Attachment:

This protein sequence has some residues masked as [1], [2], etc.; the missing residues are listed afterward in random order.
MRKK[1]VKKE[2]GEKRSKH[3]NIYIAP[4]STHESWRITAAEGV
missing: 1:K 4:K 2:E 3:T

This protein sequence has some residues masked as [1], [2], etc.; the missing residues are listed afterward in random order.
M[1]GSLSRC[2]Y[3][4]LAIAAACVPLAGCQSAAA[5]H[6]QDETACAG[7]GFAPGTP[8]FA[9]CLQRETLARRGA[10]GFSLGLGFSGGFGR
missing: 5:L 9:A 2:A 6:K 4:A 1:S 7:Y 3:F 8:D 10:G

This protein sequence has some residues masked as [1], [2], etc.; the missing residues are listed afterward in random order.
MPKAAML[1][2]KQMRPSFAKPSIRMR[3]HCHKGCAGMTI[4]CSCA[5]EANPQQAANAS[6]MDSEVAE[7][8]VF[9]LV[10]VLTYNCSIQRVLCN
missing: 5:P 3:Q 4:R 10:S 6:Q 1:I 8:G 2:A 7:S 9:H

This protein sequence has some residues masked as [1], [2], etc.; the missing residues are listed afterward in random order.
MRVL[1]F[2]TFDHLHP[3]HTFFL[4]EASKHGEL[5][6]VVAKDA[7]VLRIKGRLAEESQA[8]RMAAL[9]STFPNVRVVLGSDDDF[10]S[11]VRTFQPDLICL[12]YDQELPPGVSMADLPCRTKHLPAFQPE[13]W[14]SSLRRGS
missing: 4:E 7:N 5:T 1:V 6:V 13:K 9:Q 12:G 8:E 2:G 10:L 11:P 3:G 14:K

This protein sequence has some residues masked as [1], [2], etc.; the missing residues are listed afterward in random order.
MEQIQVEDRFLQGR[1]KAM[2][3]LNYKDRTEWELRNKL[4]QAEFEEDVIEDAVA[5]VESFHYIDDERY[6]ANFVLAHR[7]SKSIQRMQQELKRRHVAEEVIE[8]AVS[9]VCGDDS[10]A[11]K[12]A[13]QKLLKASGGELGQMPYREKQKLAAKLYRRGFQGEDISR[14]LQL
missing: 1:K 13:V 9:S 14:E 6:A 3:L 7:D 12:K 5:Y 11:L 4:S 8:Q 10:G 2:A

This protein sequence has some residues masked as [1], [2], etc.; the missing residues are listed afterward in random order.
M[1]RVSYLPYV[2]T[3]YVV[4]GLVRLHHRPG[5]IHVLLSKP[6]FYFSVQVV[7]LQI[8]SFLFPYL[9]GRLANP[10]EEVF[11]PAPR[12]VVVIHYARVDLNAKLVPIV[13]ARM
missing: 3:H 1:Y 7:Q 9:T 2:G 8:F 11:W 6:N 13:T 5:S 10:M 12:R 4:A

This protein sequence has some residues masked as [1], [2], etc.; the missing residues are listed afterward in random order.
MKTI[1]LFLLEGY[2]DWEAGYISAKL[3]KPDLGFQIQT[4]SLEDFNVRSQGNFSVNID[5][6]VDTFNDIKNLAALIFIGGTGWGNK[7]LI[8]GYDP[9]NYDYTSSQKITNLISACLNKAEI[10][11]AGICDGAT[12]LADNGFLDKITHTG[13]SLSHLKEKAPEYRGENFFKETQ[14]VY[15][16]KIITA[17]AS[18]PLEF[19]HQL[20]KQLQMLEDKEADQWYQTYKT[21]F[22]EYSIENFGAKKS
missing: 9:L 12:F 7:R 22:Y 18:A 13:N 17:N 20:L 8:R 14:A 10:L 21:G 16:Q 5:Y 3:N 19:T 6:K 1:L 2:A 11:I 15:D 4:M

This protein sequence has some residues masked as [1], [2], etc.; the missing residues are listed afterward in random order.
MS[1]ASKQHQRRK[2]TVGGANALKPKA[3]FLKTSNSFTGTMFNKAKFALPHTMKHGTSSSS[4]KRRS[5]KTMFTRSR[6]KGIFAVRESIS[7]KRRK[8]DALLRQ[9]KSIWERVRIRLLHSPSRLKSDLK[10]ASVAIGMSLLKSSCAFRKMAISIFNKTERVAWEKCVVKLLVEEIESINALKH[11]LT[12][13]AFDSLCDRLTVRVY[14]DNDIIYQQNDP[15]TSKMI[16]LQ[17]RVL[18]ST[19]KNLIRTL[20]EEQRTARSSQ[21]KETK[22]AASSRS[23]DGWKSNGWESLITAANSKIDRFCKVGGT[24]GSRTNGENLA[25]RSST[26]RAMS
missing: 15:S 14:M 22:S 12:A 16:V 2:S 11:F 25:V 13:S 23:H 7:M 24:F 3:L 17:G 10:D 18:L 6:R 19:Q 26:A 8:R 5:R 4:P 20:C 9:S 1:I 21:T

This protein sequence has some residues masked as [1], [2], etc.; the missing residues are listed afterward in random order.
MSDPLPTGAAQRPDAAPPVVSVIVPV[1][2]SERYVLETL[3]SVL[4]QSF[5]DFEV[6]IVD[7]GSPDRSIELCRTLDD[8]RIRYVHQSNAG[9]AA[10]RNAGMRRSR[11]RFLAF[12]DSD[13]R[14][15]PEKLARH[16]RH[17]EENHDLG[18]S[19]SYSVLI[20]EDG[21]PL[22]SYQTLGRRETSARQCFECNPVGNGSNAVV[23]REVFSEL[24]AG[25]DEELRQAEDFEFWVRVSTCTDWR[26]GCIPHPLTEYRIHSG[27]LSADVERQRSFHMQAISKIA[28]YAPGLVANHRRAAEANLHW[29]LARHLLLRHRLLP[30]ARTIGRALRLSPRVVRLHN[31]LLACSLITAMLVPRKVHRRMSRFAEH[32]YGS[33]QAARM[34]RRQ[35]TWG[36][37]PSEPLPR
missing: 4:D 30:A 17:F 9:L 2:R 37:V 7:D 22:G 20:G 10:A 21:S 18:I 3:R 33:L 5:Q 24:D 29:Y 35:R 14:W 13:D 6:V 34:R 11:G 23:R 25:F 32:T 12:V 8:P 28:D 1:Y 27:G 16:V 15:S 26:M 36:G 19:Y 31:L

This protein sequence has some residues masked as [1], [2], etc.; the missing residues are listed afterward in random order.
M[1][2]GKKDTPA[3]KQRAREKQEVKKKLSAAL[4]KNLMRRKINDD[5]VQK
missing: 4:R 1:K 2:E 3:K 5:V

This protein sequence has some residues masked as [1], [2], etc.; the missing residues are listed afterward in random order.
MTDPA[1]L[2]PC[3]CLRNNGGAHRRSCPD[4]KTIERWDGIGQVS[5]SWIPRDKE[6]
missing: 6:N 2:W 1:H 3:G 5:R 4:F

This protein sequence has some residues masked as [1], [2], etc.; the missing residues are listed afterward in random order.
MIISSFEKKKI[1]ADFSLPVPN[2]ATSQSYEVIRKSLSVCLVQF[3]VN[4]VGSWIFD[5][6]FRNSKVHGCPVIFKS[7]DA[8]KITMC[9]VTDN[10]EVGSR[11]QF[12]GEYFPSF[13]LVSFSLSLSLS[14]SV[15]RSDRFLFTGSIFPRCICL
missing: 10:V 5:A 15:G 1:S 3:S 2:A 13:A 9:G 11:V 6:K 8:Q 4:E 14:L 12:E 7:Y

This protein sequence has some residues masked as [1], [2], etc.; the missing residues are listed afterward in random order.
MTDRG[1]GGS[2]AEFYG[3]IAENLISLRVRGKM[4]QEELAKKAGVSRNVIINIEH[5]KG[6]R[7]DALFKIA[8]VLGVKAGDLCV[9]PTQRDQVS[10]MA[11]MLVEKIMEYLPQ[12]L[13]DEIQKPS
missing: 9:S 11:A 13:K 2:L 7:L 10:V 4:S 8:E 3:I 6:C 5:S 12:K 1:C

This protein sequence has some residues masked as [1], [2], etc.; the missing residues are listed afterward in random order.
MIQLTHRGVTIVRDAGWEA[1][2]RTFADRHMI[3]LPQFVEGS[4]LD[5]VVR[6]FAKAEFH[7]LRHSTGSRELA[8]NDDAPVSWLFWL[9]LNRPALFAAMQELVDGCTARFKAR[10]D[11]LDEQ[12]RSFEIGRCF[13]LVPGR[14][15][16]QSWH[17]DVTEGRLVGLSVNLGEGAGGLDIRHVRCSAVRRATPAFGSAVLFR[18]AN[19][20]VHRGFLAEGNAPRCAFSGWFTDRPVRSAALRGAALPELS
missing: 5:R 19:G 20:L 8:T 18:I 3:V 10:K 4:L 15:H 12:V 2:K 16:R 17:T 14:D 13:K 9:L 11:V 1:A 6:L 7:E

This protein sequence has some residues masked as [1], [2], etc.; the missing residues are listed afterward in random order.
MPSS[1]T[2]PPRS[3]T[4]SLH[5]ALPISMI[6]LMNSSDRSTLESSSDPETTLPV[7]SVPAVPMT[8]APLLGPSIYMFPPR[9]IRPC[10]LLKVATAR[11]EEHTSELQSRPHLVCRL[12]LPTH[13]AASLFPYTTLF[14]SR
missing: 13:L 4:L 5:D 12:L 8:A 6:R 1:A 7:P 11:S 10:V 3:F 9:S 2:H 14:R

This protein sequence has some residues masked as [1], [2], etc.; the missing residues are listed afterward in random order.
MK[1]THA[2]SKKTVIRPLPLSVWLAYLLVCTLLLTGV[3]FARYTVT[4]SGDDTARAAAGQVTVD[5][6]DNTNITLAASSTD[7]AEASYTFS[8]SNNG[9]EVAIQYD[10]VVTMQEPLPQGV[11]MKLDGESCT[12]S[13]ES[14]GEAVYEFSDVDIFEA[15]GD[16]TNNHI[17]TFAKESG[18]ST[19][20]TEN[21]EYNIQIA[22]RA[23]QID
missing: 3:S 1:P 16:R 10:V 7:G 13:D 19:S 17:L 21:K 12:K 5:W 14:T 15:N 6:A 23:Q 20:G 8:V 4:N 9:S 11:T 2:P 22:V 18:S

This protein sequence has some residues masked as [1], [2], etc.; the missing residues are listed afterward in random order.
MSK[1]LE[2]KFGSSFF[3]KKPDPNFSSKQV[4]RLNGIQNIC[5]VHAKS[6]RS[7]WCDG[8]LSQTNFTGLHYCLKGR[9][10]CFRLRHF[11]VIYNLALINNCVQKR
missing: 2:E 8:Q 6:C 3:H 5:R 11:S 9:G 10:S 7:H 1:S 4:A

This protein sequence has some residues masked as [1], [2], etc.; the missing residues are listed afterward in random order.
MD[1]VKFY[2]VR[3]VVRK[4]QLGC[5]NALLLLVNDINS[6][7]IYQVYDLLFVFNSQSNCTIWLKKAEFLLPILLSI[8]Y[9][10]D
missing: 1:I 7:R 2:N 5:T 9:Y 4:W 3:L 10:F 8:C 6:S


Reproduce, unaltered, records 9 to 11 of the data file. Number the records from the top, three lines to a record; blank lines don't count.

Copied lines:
This protein sequence has some residues masked as [1], [2], etc.; the missing residues are listed afterward in random order.
MSDPLPTGAAQRPDAAPPVVSVIVPV[1][2]SERYVLETL[3]SVL[4]QSF[5]DFEV[6]IVD[7]GSPDRSIELCRTLDD[8]RIRYVHQSNAG[9]AA[10]RNAGMRRSR[11]RFLAF[12]DSD[13]R[14][15]PEKLARH[16]RH[17]EENHDLG[18]S[19]SYSVLI[20]EDG[21]PL[22]SYQTLGRRETSARQCFECNPVGNGSNAVV[23]REVFSEL[24]AG[25]DEELRQAEDFEFWVRVSTCTDWR[26]GCIPHPLTEYRIHSG[27]LSADVERQRSFHMQAISKIA[28]YAPGLVANHRRAAEANLHW[29]LARHLLLRHRLLP[30]ARTIGRALRLSPRVVRLHN[31]LLACSLITAMLVPRKVHRRMSRFAEH[32]YGS[33]QAARM[34]RRQ[35]TWG[36][37]PSEPLPR
missing: 4:D 30:A 17:F 9:L 2:R 37:V 7:D 22:G 20:G 10:A 21:S 18:I 3:R 33:L 5:Q 24:D 29:Y 35:R 14:W 13:D 6:V 34:R 11:G 23:R 25:F 32:T 12:V 8:P 28:D 1:Y 27:G 16:V 15:S 26:M 36:G 19:Y 31:L

This protein sequence has some residues masked as [1], [2], etc.; the missing residues are listed afterward in random order.
M[1][2]GKKDTPA[3]KQRAREKQEVKKKLSAAL[4]KNLMRRKINDD[5]VQK
missing: 4:R 1:K 2:E 3:K 5:V

This protein sequence has some residues masked as [1], [2], etc.; the missing residues are listed afterward in random order.
MTDPA[1]L[2]PC[3]CLRNNGGAHRRSCPD[4]KTIERWDGIGQVS[5]SWIPRDKE[6]
missing: 6:N 2:W 1:H 3:G 5:R 4:F